Ulver - The Assassination Of Julius Caesar album review

Putting the ‘pop’ back into ‘attempted assassination of a pope’

Ulver - The Assassination Of Julius Caesar album artwork

You can trust Louder Our experienced team has worked for some of the biggest brands in music. From testing headphones to reviewing albums, our experts aim to create reviews you can trust. Find out more about how we review.

If you’ve been following their 25-year career, you’ll know that Ulver are suckers for reinvention. Since shedding the black metal tag of their early years, the Oslo-based quartet have dabbled in lush experiments with complex electronica, dark ambient and almost everything in between.

Now, with their 13th full-length, Ulver give us their “pop album”. From opener Nemoralia, the album’s debt to the sleek and sleazy sheen of 80s electro pop is clear. Rolling Stone’s pulsating electronics are underpinned by frayed guitars and moody beats which dissolve into screeching psychedelia, complete with a sax solo from Hawkwind’s ex Nik Turner. But this isn’t simple copycatting – the album finds terrain that is often darker, harder and more complex than many of its predecessors. The album’s concept is pleasingly fanciful (the death of Princess Diana, the attempted assassination of a pope, The Church Of Satanism and their links through time and space), and the sudden change of pace in some songs begins to jar. But in the last three tracks, sonic experimentation comes to life as Coming Home’s angular experiments in glitchy electronica and gloomy, motorik beats bring the album to an unsettling close.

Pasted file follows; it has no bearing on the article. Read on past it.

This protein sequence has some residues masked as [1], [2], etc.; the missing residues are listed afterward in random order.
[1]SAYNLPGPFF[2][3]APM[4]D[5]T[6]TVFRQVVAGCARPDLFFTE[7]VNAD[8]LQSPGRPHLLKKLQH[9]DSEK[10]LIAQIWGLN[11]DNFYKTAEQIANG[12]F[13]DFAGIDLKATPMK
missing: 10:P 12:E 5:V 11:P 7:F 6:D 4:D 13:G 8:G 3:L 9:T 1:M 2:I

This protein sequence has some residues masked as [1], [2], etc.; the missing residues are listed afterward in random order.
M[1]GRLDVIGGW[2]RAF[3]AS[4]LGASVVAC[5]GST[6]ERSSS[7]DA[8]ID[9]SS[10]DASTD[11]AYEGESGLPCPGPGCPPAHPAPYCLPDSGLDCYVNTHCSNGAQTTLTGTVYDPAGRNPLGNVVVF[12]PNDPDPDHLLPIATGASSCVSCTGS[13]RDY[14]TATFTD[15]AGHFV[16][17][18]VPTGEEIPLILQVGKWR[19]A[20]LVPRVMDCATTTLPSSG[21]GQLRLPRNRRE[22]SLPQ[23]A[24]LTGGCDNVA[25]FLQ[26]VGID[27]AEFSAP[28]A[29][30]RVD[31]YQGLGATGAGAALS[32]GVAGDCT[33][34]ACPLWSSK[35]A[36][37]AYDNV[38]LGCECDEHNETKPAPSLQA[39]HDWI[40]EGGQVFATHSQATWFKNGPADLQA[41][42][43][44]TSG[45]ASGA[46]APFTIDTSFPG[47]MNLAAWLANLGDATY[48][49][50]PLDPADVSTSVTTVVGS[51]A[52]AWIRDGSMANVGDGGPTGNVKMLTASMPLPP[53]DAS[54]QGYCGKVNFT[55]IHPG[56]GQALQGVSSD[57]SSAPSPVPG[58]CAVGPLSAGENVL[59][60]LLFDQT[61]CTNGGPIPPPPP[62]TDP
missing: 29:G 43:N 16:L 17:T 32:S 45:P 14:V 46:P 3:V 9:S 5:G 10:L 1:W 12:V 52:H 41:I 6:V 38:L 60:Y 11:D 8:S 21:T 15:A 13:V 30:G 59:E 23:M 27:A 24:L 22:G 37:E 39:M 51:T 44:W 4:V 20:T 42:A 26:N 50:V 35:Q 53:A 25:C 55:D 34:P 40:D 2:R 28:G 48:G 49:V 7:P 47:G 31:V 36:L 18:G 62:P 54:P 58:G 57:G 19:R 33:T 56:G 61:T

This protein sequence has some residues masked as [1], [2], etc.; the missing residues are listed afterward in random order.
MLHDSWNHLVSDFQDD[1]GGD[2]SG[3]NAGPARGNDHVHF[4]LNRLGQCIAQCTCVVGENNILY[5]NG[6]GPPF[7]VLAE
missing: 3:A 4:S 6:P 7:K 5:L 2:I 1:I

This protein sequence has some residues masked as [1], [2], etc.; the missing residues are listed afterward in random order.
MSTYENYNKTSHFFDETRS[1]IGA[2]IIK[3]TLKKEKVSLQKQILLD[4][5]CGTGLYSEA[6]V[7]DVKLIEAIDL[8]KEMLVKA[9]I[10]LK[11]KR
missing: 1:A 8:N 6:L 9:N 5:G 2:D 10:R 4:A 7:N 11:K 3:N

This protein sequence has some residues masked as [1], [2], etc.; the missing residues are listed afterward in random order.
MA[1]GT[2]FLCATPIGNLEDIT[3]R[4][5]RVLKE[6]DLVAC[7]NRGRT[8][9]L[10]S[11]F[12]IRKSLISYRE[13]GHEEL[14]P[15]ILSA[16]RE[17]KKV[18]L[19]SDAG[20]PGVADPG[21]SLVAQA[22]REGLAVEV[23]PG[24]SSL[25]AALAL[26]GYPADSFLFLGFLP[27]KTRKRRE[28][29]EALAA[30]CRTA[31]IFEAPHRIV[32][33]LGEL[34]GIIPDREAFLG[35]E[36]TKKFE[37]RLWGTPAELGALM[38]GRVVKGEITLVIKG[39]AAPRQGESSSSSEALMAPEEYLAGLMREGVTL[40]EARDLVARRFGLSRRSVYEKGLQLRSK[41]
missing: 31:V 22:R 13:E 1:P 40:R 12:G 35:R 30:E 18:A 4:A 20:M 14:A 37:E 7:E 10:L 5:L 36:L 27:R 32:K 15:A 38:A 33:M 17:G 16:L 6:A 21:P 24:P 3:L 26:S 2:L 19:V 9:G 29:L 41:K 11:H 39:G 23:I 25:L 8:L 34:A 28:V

Briony Edwards

Briony is the Editor in Chief of Louder and is in charge of sorting out who and what you see covered on the site. She started working with Metal Hammer, Classic Rock and Prog magazines back in 2015 and has been writing about music and entertainment in many guises since 2009. She is a big fan of cats, Husker Du and pizza.